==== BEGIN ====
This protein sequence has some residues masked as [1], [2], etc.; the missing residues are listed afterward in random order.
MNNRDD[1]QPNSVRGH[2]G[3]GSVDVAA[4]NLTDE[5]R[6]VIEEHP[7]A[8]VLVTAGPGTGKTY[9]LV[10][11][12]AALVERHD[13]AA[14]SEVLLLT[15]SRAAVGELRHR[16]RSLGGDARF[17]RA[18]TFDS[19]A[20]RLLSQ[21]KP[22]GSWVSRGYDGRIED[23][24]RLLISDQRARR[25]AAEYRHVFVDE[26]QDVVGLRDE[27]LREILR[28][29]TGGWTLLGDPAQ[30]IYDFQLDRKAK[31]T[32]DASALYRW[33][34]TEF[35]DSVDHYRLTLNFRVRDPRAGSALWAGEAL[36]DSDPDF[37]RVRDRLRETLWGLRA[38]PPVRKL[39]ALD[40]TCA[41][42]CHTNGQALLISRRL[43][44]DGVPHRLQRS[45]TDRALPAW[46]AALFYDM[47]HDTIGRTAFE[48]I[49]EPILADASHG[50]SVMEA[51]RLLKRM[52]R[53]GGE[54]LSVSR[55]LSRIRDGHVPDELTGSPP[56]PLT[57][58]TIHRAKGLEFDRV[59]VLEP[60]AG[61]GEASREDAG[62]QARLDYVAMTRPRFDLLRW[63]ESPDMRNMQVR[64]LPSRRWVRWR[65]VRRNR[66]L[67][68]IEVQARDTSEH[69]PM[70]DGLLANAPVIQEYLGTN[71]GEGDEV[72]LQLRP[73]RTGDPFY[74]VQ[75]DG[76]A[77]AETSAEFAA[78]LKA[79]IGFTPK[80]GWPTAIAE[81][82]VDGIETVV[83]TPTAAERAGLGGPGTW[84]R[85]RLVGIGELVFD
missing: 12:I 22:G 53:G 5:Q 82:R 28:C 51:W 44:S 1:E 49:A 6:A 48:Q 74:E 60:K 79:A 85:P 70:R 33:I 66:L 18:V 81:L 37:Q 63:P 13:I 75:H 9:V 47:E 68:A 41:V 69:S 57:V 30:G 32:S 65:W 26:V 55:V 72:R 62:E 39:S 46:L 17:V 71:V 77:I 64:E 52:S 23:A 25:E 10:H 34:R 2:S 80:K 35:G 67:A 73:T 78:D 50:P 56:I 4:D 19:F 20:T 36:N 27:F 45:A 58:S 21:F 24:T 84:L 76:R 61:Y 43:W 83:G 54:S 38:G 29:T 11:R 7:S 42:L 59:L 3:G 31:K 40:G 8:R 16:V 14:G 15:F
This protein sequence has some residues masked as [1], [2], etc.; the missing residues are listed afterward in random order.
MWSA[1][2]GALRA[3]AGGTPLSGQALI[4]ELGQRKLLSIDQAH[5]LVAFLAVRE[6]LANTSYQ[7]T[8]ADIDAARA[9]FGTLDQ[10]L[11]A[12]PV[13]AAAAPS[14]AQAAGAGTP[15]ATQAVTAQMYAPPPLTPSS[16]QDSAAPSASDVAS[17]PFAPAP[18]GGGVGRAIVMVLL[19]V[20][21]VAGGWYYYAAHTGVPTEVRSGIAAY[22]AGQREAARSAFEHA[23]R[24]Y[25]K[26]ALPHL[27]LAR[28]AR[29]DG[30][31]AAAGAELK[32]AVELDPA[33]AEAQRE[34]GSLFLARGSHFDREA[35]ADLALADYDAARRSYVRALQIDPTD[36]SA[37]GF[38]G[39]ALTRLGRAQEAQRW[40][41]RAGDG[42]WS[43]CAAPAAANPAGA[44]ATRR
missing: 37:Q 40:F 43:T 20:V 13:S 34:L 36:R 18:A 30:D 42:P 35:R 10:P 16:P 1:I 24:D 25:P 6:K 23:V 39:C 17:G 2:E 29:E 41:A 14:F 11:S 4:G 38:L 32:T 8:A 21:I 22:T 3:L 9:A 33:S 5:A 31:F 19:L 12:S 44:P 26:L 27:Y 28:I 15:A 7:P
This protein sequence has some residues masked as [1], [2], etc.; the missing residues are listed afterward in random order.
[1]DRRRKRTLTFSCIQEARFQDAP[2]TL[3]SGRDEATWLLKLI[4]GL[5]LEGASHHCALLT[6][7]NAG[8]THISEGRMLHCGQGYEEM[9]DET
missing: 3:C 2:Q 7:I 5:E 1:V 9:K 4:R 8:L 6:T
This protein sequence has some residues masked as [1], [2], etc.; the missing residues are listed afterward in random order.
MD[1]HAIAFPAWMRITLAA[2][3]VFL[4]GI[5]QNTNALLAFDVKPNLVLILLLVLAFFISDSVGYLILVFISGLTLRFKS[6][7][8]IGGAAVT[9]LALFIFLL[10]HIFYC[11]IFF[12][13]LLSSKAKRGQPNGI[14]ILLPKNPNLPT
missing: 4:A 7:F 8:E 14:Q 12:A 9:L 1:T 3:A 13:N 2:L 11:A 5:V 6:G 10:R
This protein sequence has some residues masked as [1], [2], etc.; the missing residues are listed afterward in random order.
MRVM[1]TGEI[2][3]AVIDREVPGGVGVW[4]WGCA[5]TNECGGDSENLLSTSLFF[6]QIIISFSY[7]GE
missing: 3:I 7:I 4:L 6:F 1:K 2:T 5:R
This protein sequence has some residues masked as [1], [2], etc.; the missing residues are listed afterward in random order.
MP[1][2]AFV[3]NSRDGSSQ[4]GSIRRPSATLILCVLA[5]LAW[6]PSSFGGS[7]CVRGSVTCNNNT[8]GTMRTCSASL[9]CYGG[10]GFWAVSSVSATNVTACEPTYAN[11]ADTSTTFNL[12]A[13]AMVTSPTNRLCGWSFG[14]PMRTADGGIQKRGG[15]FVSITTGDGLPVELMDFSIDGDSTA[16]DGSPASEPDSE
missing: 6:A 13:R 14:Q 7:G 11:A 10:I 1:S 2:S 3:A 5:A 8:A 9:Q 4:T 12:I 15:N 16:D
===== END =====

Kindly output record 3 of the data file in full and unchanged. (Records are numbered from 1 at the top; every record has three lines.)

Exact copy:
This protein sequence has some residues masked as [1], [2], etc.; the missing residues are listed afterward in random order.
[1]DRRRKRTLTFSCIQEARFQDAP[2]TL[3]SGRDEATWLLKLI[4]GL[5]LEGASHHCALLT[6][7]NAG[8]THISEGRMLHCGQGYEEM[9]DET
missing: 3:C 2:Q 7:I 5:E 1:V 9:K 4:R 8:L 6:T